CONSENT by Donna Freitas

CONSENT

A Memoir of Unwanted Attention
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KIRKUS REVIEW

The acclaimed writer and campus lecturer shares a secret, revealing a story of stalking lurking just beneath her success.

In her latest, Freitas (Consent on Campus: A Manifesto, 2018, etc.) exposes the psychological havoc caused by her stalker and navigates the complex terrain of structural sexism and double standards involved with trusting in authority, academia, and the Catholic church. Silenced first by self-doubt and later by confidentiality agreements, the author provides a harrowing narrative of the detachment and disconnection often felt by harassment survivors. In her painstaking account, imbued throughout with alternating senses of self-awareness and -doubt, Freitas reviews her choices as if constantly scanning for fault or responsibility even as she unfolds the layers of lies that protected an influential professor. Her smooth storytelling skills translate this nightmare to the page with emotionally wrought insights. “If I named this thing it would stick to me, sink into me, become me,” she writes. “Not only would it rot me from the inside but now the rot would be visible. It would cling to me, mark me, become my scarlet letter.” Whether caught in a monster’s trap or the victim of a foolish old man’s misguided and inappropriate affections, Freitas manages to refrain from judgment without shielding her discomfort with either option. She discusses life after a trauma as a victim and survivor while delivering an unforgettable analysis of a devastating ordeal. As she interrogates womanhood, professional success, and expectations about protection when such behavior is reported, the author’s attention to the institutional response in light of current trends makes this an urgently vital perspective. Her excavations of victim-blaming and institution-protection actions are stark, and her sharing of this long-silenced story adds to the current social reckoning with unequal power dynamics on college campuses and elsewhere. A groundbreaking resource for educators, administrators, students, and survivors, the book explores an issue many would prefer to ignore.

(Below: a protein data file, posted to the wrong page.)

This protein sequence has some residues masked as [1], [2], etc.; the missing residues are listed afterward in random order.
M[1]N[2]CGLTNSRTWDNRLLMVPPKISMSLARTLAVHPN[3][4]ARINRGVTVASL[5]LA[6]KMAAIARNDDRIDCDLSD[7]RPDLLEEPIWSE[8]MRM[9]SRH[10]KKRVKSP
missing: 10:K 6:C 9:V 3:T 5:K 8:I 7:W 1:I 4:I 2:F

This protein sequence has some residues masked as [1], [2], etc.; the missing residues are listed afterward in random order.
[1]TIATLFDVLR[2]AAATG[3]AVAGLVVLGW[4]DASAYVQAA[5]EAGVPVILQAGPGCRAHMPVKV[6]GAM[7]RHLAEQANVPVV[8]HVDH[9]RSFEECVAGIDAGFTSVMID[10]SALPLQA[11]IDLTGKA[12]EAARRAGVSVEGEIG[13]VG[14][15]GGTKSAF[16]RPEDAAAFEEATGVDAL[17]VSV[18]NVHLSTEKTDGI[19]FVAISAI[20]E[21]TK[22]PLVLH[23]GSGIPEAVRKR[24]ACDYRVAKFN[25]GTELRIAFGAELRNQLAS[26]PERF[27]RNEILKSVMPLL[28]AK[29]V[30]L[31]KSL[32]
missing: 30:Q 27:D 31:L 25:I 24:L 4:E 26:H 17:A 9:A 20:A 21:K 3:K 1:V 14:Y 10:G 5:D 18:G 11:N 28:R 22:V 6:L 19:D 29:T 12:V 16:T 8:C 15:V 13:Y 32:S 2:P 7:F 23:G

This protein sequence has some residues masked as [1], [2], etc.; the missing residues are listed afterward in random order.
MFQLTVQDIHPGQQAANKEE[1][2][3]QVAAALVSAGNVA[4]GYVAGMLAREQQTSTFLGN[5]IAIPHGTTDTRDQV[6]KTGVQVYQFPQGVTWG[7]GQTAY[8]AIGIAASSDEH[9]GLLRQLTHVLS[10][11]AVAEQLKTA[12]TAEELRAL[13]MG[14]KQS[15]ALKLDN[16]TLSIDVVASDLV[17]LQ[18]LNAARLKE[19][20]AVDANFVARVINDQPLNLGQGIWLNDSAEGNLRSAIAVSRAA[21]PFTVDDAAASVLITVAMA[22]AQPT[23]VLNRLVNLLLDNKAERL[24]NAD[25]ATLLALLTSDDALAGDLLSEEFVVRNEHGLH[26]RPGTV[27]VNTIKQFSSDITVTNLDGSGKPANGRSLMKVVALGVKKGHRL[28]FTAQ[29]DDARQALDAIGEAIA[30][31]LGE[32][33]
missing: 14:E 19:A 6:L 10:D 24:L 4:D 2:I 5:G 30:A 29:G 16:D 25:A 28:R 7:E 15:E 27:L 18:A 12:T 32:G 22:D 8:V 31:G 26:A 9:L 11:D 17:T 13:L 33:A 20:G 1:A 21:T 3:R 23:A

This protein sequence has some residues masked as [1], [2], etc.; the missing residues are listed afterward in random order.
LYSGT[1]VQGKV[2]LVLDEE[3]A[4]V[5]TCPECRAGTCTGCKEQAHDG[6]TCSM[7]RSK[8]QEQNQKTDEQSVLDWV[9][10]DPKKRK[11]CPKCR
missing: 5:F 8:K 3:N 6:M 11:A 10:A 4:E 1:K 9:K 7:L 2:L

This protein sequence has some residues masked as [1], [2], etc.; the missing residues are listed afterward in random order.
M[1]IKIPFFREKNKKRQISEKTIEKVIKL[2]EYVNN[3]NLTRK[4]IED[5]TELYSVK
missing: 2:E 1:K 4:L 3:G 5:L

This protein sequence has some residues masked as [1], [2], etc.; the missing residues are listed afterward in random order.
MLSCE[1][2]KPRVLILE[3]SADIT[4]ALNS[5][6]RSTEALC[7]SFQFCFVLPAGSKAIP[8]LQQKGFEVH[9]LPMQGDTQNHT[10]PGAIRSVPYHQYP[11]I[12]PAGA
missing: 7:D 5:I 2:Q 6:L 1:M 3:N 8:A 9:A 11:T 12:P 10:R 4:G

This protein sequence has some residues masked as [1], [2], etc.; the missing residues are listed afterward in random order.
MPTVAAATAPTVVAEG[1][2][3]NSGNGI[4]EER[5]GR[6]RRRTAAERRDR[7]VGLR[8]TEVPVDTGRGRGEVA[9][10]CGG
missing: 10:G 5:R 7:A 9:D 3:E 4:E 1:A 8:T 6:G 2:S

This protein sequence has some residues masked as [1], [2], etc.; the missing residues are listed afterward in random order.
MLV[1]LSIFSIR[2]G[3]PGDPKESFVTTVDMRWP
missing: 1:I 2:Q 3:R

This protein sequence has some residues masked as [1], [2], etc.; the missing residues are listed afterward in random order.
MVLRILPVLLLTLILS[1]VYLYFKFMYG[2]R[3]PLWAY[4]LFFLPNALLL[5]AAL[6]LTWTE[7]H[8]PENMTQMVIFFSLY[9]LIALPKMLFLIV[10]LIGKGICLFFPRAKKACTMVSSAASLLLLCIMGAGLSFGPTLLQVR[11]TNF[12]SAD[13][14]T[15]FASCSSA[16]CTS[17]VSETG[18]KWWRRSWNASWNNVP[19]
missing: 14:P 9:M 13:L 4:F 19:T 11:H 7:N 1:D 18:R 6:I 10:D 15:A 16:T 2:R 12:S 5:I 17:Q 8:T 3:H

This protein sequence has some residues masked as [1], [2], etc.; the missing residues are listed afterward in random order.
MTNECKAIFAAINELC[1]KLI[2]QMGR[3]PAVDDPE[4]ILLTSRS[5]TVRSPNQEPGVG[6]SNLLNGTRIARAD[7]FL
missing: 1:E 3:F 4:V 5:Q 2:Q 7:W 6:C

A potent memoir of stalking with special resonance in the era of #MeToo.

Pub Date: Aug. 13th, 2019
ISBN: 978-0-316-45052-2
Page count: 352pp
Publisher: Little, Brown
Review Posted Online:
Kirkus Reviews Issue: June 1st, 2019




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